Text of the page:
John Lehrman has been backcountry skiing in the canyons and on the peaks of the Bitterroot Mountains for the past 22 years, and he’s excited to finally be able to share his experience and knowledge as a licensed guide.
Last week, the Bitterroot National Forest approved a Special Use Permit for Lehrman, owner of Downing Mountain Lodge above Hamilton, to offer guided backcountry ski services from the lodge and other popular destinations on public lands in the county. Lehrman, who has been working on getting the permit for five years, is now the only certified backcountry ski guide for the Bitterroot National Forest, home to some of the best skiing terrain in the state.
“Now we can guide guests at the lodge on Downing Mountain, as well as day skiers, to popular destinations like Gash Point, Camas Peak, El Capitan and the Como Peaks, Little St. Joseph Peak, Ward Mountain and Sweeney Peak,” Lehrman said. “This will add depth to our business and will allow forest users on the Bitterroot to hire a day guide to increase their enjoyment and safety while backcountry skiing in the wilds of Montana. We are the only outfit to have such a permit on the Bitterroot and we are pleased to announce this next phase in our business and the opportunity that it brings.”
Lehrman will also offer avalanche classes based at the lodge next January in a partnership with the American Institute for Avalanche Research and Education.
“That is something we were not able to provide before the Special Use Permit,” Lehrman said. “Now folks coming from further afield or just looking for local knowledge can tap into the wealth of experience that I have from skiing on the Bitterroot for the past 22 years. Backcountry skiing has been the only growth sector of the skiing industry for numerous years now, due in part to advanced equipment and the fact that people are looking for a more authentic experience that skiing in the mountains provides, rather than paying for a lift ticket and skiing amongst crowds. I will be actively marketing the guide service locally in Montana as well as in distant skier-soaked cities that are linked to Missoula via one flight, namely Salt Lake City, Denver, Seattle and Minneapolis.”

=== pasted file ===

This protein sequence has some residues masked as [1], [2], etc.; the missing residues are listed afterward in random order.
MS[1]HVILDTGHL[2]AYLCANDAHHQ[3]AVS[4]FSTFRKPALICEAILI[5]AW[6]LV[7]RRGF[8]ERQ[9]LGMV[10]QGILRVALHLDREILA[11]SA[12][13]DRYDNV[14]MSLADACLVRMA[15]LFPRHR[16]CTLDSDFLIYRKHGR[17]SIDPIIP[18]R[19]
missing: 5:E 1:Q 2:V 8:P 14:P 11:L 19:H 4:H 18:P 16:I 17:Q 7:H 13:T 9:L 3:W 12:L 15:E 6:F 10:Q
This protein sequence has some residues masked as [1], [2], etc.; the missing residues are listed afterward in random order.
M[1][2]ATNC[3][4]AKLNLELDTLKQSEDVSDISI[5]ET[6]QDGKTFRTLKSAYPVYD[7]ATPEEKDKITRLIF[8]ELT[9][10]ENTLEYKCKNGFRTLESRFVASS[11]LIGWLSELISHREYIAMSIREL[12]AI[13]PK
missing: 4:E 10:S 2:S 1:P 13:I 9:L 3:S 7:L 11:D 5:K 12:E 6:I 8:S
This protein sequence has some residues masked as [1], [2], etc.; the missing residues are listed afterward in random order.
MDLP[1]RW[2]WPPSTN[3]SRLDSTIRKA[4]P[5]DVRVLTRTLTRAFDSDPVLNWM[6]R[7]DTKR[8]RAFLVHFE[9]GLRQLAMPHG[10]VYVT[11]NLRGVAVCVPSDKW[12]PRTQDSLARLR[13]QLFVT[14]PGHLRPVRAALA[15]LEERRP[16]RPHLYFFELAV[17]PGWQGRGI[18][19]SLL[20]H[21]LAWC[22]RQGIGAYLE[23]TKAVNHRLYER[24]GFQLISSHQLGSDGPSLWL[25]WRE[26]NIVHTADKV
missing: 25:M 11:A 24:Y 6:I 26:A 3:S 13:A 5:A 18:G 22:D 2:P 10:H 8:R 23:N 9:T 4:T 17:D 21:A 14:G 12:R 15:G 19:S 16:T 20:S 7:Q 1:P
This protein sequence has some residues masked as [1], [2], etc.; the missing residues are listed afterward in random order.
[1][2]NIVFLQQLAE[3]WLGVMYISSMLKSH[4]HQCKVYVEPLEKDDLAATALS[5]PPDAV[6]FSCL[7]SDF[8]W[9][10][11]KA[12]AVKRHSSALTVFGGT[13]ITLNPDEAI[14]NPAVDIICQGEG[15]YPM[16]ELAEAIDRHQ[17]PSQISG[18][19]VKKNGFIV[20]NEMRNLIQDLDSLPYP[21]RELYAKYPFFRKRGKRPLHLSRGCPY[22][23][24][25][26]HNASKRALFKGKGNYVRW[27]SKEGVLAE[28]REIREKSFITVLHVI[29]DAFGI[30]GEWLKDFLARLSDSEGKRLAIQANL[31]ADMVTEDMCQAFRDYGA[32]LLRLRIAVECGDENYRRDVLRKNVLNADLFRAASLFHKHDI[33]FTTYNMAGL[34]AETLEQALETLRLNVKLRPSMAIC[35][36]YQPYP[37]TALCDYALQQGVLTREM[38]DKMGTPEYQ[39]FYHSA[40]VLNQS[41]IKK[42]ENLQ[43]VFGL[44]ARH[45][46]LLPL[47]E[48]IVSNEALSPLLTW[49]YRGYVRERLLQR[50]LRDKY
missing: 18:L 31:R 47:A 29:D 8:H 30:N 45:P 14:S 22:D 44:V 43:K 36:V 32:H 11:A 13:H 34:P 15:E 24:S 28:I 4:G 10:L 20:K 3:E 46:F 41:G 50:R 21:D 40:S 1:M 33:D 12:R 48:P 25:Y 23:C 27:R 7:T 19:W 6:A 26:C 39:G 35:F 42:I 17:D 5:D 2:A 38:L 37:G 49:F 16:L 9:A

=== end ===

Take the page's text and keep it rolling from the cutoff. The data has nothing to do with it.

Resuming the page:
Lehrman has been working with Bitterroot forest wilderness and trails program manager Deb Gale and resource specialist Marty Almquist for the past five years to get the permit approved, and West Fork District ranger Dave Campbell signed the permit last week.
“We were able to cruise through the initial and secondary screening processes by writing our application to fit the existing forest plan,” Lehrman explained. “And then we were able to make it through the scoping period and public comment with no deflections, taking us right to the point of approval where we negotiated the final hurdle.”
There are many licensed hunting, snowmobiling and hiking guides in the Bitterroot, Lehrman said, but no ski guides until now.
“We can’t go into Management Area Six’s, which are potential additions to the wilderness area,” he said. “The Forest Service plan doesn’t allow any new outfitter permits in those areas, which are places like Blodgett, Boulder and Kootenai Canyons. But we can still go in Management Area Five’s, areas like Gash Creek and Little St. Joe Peak that are perfect for backcountry skiing.”
Lehrman said his clients will provide all their own equipment.
“We provide the guide service, education, meals, accommodations and avalanche education out of the lodge,” he said. “A lot of people are making the crossover from downhill skiing to backcountry skiing but they don’t have the experience to do it right. However, a lot of folks have the financial where-with-all to hire a guide. They may not be experienced in route finding and terrain choice, which is where I come in.”
Lehrman said he will really gear up to book guided ski trips next winter.
“We look forward to this new opportunity for our business and the increased options for guided recreation on the Bitterroot National Forest, home of some fantastic skiing opportunities in the backcountry,” he said.
Reach reporter David Erickson at 363-3300 or email@example.com.